Set fees objectively, with simple algebra


Quicksand fees will sink a practice.

Quicksand fees will sink a practice.

Those are fees determined by watching and adopting other practices' fees to set our own.

It is quite simple to set objective fees by basing them on our individual in-house costs.

The reality is that each practice is unique.

Considering that there are at least 18 different small-animal practice niches, we need a clear, simple system to assess our specific situation in setting fees.

Many practitioners get a bit defensive when discussing fees with clients, staff and others.

That's often because we may not fully realize how we arrived at our fee schedule. If we were secure in that knowledge, we might simply say, "Yes, the care is expensive."

We know that veterinary practices over time have become less profitable in the face of rising expenses.

Expenses may be categorized into four basic groups:

Fixed expenses (rent and other general), variable expenses (drugs, supplies, support labor), salaries and profit groups.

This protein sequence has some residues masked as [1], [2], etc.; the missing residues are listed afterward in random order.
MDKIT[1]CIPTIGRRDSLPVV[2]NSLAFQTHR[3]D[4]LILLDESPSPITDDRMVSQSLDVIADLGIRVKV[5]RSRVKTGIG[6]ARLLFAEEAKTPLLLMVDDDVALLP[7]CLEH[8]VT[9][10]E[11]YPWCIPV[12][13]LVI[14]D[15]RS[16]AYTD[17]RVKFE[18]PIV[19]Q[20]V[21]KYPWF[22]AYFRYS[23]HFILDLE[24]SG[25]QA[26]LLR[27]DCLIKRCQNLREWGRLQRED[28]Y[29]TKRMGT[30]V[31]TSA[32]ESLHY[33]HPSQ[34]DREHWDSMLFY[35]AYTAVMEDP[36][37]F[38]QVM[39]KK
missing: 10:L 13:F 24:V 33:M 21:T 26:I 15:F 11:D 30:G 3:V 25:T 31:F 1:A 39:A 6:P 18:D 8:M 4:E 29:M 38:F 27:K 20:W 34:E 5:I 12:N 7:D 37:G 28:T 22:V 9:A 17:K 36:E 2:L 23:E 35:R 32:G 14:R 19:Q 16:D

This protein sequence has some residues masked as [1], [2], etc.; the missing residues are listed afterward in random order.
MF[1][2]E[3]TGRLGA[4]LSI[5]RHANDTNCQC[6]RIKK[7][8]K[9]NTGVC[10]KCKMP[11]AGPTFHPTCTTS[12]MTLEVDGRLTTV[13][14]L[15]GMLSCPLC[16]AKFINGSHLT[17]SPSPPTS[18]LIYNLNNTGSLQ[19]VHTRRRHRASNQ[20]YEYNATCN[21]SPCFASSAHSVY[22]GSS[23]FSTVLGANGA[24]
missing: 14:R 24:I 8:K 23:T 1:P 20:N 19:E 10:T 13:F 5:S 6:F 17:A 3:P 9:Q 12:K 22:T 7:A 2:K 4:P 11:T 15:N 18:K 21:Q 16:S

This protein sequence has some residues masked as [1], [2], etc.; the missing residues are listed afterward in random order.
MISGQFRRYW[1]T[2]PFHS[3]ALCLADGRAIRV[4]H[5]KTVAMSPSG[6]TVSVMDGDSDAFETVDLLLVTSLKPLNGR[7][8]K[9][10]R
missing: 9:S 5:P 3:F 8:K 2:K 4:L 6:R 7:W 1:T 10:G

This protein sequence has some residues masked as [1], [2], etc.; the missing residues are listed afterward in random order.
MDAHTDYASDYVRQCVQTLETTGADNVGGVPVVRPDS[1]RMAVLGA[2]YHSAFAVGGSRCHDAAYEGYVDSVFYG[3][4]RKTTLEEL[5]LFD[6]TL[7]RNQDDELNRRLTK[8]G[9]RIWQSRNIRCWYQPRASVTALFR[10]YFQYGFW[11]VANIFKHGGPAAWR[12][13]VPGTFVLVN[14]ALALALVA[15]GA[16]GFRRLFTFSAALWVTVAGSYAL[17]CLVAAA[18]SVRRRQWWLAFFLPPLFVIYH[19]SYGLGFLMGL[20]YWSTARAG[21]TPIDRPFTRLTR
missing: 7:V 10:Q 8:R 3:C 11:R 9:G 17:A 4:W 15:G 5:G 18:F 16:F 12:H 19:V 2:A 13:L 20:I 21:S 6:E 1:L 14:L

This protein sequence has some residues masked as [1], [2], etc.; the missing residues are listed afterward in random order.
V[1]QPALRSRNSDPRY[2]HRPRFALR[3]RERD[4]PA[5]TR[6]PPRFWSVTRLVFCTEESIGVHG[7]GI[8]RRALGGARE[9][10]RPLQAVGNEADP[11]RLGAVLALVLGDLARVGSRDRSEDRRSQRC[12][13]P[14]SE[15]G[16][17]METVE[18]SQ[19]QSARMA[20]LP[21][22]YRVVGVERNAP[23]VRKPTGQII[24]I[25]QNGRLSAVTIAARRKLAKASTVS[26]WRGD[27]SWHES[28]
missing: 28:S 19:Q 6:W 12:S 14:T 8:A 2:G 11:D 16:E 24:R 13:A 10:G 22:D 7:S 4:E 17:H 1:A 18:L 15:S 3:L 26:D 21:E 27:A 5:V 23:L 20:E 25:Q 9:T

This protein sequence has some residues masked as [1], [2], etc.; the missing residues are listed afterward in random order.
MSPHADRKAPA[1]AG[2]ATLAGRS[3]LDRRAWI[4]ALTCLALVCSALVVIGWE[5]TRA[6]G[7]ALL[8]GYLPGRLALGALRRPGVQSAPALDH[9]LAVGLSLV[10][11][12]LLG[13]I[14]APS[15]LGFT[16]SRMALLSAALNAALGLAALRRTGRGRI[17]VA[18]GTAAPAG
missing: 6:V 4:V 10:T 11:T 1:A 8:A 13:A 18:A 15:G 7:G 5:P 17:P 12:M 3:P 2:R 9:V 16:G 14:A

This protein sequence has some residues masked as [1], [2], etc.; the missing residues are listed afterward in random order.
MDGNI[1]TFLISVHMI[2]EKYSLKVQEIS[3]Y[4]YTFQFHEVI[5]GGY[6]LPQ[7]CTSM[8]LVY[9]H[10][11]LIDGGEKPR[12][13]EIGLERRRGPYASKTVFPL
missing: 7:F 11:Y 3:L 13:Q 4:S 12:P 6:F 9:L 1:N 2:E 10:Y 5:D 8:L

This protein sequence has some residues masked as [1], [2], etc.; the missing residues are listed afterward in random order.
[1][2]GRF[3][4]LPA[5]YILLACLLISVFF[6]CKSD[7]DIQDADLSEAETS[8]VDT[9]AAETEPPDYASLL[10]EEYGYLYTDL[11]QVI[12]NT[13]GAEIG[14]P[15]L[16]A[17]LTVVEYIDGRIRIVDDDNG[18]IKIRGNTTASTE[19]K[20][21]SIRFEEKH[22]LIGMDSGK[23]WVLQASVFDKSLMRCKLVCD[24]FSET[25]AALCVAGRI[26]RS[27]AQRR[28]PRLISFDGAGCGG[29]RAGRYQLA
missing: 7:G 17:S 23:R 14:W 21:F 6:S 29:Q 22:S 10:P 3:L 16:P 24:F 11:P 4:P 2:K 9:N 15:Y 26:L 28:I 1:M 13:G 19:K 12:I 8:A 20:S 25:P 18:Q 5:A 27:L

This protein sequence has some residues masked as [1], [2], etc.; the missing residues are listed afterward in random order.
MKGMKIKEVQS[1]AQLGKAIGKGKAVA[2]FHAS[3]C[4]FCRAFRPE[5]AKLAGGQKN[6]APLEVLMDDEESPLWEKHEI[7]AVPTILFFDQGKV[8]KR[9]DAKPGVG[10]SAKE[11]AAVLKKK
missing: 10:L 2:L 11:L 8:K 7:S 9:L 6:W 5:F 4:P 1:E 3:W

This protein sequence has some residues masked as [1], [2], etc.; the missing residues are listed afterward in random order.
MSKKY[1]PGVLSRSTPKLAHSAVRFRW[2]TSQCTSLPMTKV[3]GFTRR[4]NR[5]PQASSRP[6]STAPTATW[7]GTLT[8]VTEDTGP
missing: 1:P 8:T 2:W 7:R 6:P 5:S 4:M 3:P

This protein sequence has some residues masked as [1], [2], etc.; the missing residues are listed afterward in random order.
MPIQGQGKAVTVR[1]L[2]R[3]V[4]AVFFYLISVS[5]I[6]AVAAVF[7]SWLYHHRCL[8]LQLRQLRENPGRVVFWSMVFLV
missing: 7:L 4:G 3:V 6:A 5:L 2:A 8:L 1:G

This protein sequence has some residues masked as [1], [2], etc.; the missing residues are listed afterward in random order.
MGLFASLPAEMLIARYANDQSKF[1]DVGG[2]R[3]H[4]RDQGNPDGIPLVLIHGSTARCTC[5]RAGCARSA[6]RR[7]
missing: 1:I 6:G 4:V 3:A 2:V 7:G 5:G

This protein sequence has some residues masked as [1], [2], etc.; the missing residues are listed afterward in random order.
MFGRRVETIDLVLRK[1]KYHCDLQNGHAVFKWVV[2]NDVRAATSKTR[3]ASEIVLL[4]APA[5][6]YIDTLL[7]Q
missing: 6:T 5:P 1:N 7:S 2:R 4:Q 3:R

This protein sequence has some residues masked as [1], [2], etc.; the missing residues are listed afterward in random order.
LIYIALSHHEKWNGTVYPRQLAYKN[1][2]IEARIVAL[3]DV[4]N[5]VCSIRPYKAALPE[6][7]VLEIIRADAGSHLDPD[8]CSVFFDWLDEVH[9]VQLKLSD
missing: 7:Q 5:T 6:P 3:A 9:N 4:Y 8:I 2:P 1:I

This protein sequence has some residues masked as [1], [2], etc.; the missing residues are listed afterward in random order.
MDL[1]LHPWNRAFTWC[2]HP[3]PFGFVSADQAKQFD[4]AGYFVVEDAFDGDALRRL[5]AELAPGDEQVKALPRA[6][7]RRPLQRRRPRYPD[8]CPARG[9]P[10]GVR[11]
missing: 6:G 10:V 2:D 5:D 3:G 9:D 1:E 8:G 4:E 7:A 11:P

Veterinary salaries have risen, largely at the expense of cannibalized net profits.

Rising fixed, variable and veterinary labor expenses have cut net profit, making practices less valuable.

These realities should tell us that we must understand how to set fees that will keep the practice healthy.

Income sources

Income is gathered from three groups: outpatient services, inpatient services and ancillary services (boarding, grooming and OTC sales).

(For this discussion, we will not consider ancillary services.)

In most practices, outpatient and inpatient services are generated at a 70:30 ratio.

Outpatient services generate 30 percent of the overhead and inpatient services 70 percent.

For clarification, inpatient areas include patient wards, surgical set-up, in-house laboratory set-up, radiology, the treatment room and dental set-up.

Therefore, we have 30 percent of the overhead generating 70 percent of the revenue, with the inpatient overhead of 70 percent generating 30 percent of the overhead.

This 70:30 ratio is a veterinary- medicine and business-paradigm flaw that is driving changes within the profession while limiting the profession's advancement.

We cannot expect the profession to address this dilemma, but many individuals are doing so.